Tuesday afternoon, his backyard was packed with monks, relatives of the victims, neighbors, police, and elected officials, including the Long Beach mayor, Councilwoman Jeannine Pearce and Assemblyman Patrick O’Donnell, whose district includes the neighborhood where the shooting took place.
Hou and his wife, Da Cheng, held their hands in prayer as the Buddhist monks chanted during a religious cleansing ceremony. Standing quietly nearby was Maurice Poe Sr., whose son Maurice Jr., had been killed.
“I don’t know how to even express how I feel,” he said. “What I’m experiencing right now no parent should ever have to experience.”
Long Beach Police Chief Robert Luna said his department is committed to bringing those responsible to justice, but so far, investigators have little to go on. The gunman, who fled after the shooting, has been described as an adult male wearing dark clothing with his face concealed.
“We will be here for you guys, not just today, not just this week,” Pearce told the crowd. “If you need anything, the city of Long Beach is your family and your home.”
Meanwhile, another community in Long Beach also grieved.
Halloween night could not have felt safer in the Bixby Knolls area, a neighborhood with wide streets and large houses. Keeping up tradition, the Awaidas had headed with their son, Omar, to a family house party a few blocks away from their home. People trickled in and out as the toddler played a keyboard and sang "The Itsy Bitsy Spider.” After some trick-or-treating, the Awaidas decided to call it a night.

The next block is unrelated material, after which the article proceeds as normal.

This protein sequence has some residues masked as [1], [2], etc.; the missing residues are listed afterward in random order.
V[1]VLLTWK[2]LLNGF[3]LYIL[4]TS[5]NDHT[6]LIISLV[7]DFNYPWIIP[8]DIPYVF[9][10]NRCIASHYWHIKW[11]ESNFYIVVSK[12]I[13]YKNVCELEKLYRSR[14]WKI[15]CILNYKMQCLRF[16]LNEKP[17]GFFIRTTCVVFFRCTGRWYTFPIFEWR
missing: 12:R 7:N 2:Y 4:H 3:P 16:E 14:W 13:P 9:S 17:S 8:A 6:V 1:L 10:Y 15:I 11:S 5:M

“When they walked out the door, they were exhausted and so happy,” said Joseph’s aunt, Cecilia Ramos, who hosted the gathering. “It was such a gift that we were all together.”
Minutes later, a 20-year-old driver traveling on Country Club Drive near Los Cerritos Park failed to make a turn, drove onto the sidewalk and hit the family, police said.
Carlo Navarro of Long Beach, whom police identified as the driver, was released on $100,000 bail on Nov. 1 after being arrested on suspicion of driving under the influence and gross vehicular manslaughter. On Tuesday, he was taken into custody in connection with a burglary that took place in the Bixby Knolls area on June 30. He is being held on $500,000 bail.
Raihan, who received a master’s in social work last May from Cal State Long Beach, had been applying for jobs in that field. Joseph was working at his father’s auto shop and had dreams of becoming a doctor.
Long Beach’s tight-knit Muslim community, as well as others whose lives the Awaidas had touched, has rallied to support the family with food, donations and messages of support. According to a GoFundMe page, about 4,000 donors have raised over $220,000 for funeral and medical expenses. Another site, Launchgood, has raised more than $170,000.
On Monday, several thousand people attended a memorial service at the Islamic Society of Orange County before the three were buried nearby.
Imam Tarek Mohamed of the Long Beach Islamic Center said that the outpouring of support reflects both Islamic tradition and “the young age of the three people being taken in what I believe should be a very safe night.”
“It was a historical number,” he said of the people who showed up to pay their respects. “It had never happened before for this kind of community.”